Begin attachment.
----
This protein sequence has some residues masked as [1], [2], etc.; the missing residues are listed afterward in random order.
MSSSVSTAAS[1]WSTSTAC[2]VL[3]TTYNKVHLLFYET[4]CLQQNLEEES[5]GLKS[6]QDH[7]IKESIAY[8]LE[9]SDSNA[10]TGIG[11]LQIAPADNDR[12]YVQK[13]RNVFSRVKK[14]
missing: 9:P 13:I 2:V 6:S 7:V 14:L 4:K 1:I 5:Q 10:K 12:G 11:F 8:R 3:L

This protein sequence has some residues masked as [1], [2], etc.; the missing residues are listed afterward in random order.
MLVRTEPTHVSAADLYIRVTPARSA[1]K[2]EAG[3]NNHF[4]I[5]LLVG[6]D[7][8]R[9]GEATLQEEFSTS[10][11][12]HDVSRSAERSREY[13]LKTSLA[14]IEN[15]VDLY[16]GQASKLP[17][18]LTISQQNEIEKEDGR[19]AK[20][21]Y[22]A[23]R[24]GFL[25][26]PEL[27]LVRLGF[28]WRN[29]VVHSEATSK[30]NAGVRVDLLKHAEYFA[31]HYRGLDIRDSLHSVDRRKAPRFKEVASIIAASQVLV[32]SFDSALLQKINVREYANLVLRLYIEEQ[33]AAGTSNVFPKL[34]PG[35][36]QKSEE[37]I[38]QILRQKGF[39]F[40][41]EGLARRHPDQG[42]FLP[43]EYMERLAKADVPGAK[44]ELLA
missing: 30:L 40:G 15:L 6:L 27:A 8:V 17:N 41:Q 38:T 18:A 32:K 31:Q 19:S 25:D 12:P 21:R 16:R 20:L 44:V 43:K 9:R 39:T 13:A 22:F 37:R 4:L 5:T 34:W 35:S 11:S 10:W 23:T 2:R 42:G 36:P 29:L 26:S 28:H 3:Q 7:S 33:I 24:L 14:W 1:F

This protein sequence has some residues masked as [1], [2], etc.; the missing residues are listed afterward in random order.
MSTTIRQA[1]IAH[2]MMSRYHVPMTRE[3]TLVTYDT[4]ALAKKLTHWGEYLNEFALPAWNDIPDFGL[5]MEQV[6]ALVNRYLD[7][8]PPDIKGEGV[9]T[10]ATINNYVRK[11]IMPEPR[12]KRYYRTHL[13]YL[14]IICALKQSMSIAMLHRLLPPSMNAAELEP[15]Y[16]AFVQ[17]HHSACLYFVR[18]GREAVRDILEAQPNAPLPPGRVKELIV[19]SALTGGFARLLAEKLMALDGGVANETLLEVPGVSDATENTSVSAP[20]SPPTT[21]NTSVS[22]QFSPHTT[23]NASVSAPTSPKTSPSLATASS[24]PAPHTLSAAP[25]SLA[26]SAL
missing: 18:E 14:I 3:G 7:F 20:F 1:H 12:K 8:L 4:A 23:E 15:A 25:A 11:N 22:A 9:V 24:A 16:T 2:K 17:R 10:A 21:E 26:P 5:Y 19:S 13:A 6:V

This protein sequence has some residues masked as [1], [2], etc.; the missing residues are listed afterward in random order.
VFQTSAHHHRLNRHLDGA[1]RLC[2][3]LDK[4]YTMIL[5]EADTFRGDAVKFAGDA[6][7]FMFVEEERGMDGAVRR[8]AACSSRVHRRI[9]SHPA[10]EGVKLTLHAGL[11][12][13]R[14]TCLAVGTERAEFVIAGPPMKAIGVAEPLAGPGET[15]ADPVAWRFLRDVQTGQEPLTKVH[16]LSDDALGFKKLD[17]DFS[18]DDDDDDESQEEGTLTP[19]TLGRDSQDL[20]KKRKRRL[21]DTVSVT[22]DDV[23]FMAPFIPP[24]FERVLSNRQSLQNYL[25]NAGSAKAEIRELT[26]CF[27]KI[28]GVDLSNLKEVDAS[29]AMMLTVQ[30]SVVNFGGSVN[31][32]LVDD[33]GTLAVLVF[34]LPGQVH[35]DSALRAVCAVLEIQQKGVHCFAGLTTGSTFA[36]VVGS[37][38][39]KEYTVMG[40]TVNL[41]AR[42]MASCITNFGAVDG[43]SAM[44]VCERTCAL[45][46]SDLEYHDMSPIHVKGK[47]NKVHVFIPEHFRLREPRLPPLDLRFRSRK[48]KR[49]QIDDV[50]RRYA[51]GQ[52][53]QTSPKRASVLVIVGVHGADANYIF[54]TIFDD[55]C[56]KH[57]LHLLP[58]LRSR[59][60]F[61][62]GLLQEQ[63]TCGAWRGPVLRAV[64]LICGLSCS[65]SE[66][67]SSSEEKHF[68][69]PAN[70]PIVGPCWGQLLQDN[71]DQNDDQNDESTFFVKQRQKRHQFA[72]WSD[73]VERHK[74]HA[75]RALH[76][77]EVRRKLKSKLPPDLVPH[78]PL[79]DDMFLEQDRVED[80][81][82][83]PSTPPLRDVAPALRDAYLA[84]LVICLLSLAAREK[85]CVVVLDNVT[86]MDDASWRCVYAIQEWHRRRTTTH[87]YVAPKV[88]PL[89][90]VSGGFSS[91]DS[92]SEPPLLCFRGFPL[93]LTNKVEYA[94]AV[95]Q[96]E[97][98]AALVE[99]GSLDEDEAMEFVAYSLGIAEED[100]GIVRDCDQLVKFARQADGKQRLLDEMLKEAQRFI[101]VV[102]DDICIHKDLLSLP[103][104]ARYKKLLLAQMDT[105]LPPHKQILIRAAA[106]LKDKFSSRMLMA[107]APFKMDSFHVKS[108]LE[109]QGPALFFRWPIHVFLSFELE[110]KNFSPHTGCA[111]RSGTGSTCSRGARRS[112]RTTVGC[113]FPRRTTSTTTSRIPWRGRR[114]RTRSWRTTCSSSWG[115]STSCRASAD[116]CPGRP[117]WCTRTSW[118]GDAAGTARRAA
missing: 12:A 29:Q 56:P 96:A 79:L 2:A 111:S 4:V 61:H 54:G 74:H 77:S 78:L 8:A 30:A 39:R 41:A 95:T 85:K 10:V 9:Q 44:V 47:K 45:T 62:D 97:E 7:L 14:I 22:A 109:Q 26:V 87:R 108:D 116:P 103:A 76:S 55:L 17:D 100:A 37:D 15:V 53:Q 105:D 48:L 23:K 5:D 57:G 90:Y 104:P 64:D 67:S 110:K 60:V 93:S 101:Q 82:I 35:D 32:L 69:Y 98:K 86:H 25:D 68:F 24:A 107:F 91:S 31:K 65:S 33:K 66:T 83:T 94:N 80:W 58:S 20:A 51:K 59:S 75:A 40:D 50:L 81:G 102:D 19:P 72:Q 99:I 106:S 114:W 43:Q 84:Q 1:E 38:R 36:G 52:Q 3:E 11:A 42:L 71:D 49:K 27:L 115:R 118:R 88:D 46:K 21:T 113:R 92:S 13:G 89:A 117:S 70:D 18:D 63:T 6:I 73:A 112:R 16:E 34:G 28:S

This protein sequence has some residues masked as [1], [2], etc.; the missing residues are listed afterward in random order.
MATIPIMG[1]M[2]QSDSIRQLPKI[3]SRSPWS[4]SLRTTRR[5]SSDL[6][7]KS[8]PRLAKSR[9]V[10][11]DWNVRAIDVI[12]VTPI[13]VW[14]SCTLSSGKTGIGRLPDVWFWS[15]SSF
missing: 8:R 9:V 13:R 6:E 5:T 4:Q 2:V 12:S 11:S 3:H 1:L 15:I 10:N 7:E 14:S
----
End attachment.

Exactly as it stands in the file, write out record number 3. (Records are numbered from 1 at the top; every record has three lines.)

This protein sequence has some residues masked as [1], [2], etc.; the missing residues are listed afterward in random order.
MSTTIRQA[1]IAH[2]MMSRYHVPMTRE[3]TLVTYDT[4]ALAKKLTHWGEYLNEFALPAWNDIPDFGL[5]MEQV[6]ALVNRYLD[7][8]PPDIKGEGV[9]T[10]ATINNYVRK[11]IMPEPR[12]KRYYRTHL[13]YL[14]IICALKQSMSIAMLHRLLPPSMNAAELEP[15]Y[16]AFVQ[17]HHSACLYFVR[18]GREAVRDILEAQPNAPLPPGRVKELIV[19]SALTGGFARLLAEKLMALDGGVANETLLEVPGVSDATENTSVSAP[20]SPPTT[21]NTSVS[22]QFSPHTT[23]NASVSAPTSPKTSPSLATASS[24]PAPHTLSAAP[25]SLA[26]SAL
missing: 18:E 14:I 3:G 7:F 20:F 1:H 12:K 8:L 4:A 23:E 15:A 25:A 11:N 22:A 9:V 24:A 16:T 2:K 17:R 10:A 21:E 26:P 5:Y 19:S 13:A 6:V